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  6. I went to a small local writer's conference and received a great benefit. If you can afford it, I'm sure even one of those things is worth it! :O)

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  7. I so wanted to attend our local conference this weekend, but sadly even though it was in town, it was still financially out of reach this year. I've attended conferences in the past though, and found them invaluable.

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  8. I just went to my first conference this weekend. It was just a local chapter of SCBWI and although interesting I found I knew a lot of the things they were teaching, plus some. I think you need to be picky about the conferences you go to. Try to find some where agents that you're interested in will be, or the courses being offered are the ones you're struggling with.

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  9. Jody,

    This is a little difficult for me. I've been to two conferences and have greatly enjoyed both. If I could, I would go to more. The human contact with other writers is fulfilling. And part of me sees it as the best way to meet people that you want to get your work in front of.

    At the same time, the cost is prohibitive for me. The conferences I've attended were in my city, so I cut the hotel cost out. However, an out-of-town conference becomes an immediate challenge. Air fare is out of the question, unless there is something I can tie it in with. (There's a future conference in SoCal that I want to attend. My in-laws live in SoCal. The idea of a family visit works with my wife.)

    Still plugging away though and will do what I can when I can.

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  10. That picture looks fantastic! I hope you share all the fun details! I went to the BEA a couple of years ago. I remember being so overwhelmed at first and it was only for a day! I can't imagine being away from the family for four days. I would love to go to the ACFW to meet with friends sometime and take in the workshops.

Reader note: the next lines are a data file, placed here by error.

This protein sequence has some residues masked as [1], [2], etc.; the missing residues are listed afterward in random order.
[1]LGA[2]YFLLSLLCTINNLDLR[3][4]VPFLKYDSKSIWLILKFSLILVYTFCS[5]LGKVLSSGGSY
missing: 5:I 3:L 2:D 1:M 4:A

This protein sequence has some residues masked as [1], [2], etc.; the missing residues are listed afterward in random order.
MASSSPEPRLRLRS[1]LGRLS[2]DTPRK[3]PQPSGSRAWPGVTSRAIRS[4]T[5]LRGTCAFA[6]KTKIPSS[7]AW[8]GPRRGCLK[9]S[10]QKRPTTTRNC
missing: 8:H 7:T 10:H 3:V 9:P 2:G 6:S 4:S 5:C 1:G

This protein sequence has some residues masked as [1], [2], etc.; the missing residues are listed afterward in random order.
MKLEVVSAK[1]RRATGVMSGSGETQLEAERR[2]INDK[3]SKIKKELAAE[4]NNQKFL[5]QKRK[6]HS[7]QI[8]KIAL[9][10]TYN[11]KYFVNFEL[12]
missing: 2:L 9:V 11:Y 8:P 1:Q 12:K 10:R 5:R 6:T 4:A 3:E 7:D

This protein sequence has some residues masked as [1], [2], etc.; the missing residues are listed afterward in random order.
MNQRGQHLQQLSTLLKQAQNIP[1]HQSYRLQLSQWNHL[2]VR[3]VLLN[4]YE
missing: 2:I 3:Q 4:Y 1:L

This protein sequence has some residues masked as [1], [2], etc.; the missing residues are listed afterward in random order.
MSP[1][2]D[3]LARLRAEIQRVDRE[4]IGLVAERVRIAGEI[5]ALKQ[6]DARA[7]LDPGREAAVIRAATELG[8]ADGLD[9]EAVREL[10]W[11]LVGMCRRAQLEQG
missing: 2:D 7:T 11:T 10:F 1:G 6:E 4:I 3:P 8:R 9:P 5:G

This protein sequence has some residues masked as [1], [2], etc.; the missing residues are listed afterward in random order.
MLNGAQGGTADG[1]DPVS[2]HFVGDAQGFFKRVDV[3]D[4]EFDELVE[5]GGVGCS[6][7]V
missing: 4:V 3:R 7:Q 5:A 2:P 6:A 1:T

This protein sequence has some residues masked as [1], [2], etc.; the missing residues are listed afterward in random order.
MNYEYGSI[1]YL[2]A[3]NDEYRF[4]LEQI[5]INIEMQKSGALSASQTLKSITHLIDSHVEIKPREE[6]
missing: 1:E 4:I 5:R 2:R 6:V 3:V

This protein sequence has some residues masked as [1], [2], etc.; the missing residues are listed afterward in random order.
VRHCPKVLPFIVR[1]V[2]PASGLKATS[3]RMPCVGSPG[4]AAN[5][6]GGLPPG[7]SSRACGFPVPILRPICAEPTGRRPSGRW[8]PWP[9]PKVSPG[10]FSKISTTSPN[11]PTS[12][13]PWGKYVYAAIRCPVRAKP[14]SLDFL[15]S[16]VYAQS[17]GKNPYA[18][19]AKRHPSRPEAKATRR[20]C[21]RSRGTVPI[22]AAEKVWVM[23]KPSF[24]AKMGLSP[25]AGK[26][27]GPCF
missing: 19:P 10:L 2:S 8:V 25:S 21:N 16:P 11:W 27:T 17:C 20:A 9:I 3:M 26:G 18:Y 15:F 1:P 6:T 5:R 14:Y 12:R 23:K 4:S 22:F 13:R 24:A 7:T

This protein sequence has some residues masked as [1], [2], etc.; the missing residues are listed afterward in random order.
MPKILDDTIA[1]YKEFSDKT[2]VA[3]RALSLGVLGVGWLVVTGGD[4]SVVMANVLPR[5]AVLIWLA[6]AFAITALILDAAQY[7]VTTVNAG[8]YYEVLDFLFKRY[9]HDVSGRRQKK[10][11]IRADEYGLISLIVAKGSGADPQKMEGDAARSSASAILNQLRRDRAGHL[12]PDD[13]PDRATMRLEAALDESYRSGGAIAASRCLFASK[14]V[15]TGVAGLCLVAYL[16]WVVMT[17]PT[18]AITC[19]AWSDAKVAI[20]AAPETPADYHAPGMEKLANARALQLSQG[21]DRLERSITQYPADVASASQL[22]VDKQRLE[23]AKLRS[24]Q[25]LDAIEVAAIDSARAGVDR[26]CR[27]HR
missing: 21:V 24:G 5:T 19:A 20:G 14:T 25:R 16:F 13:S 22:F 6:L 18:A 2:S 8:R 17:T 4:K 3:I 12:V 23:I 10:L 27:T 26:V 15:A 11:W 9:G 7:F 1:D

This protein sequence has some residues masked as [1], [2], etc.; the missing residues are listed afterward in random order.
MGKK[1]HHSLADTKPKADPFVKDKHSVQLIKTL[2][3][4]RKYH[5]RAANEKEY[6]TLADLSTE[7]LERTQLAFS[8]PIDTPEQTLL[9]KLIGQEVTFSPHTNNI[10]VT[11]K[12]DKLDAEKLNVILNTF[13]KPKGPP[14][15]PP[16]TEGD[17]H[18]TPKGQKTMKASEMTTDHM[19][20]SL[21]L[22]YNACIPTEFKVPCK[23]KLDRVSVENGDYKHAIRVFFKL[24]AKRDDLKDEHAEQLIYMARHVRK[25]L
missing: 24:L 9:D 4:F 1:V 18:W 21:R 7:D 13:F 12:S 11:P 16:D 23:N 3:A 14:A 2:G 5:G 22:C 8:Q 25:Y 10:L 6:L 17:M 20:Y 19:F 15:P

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  11. For many, I think it's a great benefit. I personally am not in a place where I feel it would benefit me. I have a lot of work to do before I get to that place...

    It sounds like a wonderful experience for you Jody! :)

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  12. I agree with everything you say here, Jody. It's definitey a matter of weighing the hefty price of the conference with the benefits that you're ready to receive. The key word being "ready." I had a blast meeting and spending time with you!

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  13. Since writing is such a solitary business, getting out where people understand what your life is like is a great benefit. I'd recommend starting with smaller, close-to-home conferences if you can. Self-help books are one thing. Face to face is immeasurably more valuable.

    But 'ready' is also the key word. And only you will know what your particular 'ready' is.

    Terry
    Terry's Place
    Romance with a Twist--of Mystery

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  14. Jody..as I have not attended any writer's conference, I have nothing to contribute on that front, but I am sure it will be well worth the effort if one attends. Like you I believe there is nothing like meeting other writers and agents face to face.